Somali children increasingly victims of fighting in capital UN reports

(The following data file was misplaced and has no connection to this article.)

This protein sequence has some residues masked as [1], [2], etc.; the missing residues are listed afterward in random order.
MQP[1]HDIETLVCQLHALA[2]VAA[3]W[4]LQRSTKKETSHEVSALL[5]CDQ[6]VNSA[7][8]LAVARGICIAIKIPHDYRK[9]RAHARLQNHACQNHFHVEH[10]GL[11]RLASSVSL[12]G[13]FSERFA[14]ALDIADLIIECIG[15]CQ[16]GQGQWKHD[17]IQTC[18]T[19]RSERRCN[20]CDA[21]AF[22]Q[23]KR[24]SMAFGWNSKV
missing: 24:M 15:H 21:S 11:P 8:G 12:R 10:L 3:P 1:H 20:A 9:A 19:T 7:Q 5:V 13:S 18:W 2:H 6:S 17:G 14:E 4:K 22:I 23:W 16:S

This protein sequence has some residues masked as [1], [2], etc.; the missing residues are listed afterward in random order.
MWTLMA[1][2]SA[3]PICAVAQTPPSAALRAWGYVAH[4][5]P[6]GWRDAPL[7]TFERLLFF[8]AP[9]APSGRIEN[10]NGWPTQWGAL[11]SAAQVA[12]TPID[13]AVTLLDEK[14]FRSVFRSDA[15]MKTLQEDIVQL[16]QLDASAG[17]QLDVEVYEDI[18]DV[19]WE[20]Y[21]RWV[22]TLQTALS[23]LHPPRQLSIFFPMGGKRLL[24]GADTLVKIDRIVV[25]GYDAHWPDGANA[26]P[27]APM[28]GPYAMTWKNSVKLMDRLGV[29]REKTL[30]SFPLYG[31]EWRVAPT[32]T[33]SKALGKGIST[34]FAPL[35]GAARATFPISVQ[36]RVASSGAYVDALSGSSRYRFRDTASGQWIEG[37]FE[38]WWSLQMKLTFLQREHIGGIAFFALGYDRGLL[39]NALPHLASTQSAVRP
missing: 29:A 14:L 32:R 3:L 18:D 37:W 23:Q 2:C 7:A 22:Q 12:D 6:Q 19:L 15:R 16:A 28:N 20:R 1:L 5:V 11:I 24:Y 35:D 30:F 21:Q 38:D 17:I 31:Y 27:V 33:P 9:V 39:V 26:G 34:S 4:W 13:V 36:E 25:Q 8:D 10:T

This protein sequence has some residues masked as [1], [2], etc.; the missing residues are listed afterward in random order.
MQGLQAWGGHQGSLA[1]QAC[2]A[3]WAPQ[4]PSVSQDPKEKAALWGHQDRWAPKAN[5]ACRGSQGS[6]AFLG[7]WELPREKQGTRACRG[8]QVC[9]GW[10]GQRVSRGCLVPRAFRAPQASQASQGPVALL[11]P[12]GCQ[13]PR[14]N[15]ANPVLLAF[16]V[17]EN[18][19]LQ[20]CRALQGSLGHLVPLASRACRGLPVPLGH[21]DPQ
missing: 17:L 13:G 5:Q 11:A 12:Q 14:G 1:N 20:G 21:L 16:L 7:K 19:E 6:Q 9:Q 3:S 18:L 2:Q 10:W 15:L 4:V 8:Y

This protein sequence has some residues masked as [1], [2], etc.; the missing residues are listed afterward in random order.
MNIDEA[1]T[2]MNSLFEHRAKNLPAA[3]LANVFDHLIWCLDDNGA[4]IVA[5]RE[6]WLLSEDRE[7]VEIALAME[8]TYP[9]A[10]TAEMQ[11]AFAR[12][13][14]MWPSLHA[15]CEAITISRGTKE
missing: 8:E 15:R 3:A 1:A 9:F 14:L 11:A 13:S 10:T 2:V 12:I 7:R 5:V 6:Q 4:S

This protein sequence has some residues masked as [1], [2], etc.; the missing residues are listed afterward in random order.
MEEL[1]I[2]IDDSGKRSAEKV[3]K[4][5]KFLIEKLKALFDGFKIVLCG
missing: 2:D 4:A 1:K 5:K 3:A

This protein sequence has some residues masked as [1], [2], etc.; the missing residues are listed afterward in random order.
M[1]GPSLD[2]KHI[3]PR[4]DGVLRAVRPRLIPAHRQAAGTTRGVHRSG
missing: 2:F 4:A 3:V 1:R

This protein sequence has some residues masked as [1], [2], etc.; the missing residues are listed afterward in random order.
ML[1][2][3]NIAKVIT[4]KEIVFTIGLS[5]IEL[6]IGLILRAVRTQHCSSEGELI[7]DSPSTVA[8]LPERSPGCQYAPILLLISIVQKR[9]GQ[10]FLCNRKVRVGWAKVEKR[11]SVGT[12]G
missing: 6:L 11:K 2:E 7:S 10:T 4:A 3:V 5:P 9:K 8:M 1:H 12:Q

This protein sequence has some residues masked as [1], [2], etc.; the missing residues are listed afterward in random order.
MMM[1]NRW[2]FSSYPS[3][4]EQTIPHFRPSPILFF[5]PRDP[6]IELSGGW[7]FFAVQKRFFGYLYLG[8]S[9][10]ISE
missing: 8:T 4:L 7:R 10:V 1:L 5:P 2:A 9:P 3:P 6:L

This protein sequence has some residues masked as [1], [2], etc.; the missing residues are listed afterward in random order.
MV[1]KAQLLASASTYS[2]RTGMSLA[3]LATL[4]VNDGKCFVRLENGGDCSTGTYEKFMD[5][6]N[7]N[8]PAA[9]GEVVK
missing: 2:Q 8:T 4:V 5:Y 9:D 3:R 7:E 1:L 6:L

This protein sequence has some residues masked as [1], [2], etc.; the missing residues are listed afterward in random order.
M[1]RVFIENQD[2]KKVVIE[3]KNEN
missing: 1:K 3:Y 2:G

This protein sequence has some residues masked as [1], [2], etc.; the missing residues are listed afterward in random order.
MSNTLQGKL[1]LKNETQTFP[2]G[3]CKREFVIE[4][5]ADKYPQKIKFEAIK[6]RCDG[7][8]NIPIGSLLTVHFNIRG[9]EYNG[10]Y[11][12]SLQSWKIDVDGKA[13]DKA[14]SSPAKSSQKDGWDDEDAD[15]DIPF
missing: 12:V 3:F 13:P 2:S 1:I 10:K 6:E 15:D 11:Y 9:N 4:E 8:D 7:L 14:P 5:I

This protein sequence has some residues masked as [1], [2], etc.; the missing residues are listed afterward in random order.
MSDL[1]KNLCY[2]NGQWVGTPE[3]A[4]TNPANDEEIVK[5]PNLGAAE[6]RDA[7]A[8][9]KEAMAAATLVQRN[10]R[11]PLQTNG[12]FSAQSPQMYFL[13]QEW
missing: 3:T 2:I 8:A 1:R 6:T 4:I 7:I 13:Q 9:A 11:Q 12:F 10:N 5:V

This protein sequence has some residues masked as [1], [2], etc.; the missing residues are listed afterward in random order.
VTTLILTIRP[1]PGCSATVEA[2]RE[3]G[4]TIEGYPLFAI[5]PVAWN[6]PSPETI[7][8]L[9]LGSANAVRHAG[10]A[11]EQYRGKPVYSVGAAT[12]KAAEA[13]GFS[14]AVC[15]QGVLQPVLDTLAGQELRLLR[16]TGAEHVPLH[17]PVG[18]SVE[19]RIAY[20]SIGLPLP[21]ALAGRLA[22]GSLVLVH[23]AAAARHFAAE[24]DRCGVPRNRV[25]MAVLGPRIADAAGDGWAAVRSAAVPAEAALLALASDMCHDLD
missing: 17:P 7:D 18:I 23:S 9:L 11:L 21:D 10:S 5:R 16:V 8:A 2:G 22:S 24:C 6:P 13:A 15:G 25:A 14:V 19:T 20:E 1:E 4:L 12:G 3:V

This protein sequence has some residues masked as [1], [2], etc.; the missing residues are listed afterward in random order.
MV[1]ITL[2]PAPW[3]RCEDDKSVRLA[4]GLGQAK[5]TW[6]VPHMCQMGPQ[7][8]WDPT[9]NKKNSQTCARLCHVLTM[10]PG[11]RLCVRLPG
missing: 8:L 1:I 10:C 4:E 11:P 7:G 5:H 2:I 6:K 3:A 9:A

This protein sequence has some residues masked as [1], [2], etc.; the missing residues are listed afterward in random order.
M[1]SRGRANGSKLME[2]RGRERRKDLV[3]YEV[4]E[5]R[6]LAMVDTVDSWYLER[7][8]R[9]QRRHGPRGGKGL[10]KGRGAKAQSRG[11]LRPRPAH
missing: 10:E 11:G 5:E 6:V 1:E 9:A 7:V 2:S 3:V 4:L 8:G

12 October 2010The children of Mogadishu are suffering from the recent increased violence in the Somali capital, accounting for one-fifth of the 5,000 people injured so far this year, the United Nations health agency reported today, calling for an urgent upgrade of health facilities. “Service delivery is hampered by a very weak public health system, infrastructure and an insufficient number of health facilities and lack of skilled health workers,” UN World Health Organization (WHO) country representative Marthe Everard said, noting that Somalia only has some 250 qualified doctors, 860 nurses and just 116 midwives.The high number of young casualties, coupled with a limited number of skilled surgeons and continuing demands for routine surgical care, requires an urgent upgrade of health facilities in the city, WHO reported.The agency is supporting two hospitals and seven health facilities in Mogadishu to re-equip their operating theatres, provide essential medicines and supplies, train staff and install the computer and information technology needed to manage operations, and $1.94 million in funding is needed to ensure these facilities can continue to provide life-saving services.Twenty years of civil war, without any functioning central government, have devastated the Horn of Africa country, hampering health services and increasing health risks. Since January, at least 5,000 people have been wounded, 20 per cent of them children, and 100 more killed in Mogadishu alone, according to reports from three hospitals. But WHO estimates that over500 people have been killed in that time, although deaths on site are not reported.Somali health facilities routinely lack basic and essential medicines, medical supplies and equipment. Another overall threat is diarrhoeal disease as Somalia suffers from seasonal cholera outbreaks. WHO will be working with health partners to undertake preparedness activities for the expected outbreak period this month, especially for acute watery diarrhoea. In March, outbreaks were confirmed in Mogadishu, with 3,001 cases and 79 deaths reported, and the Lower Shabelle region’s Merka district, with 725 cases, eight of them fatal. Of the total victims, 2,965 were children under five, 73 of whom died.

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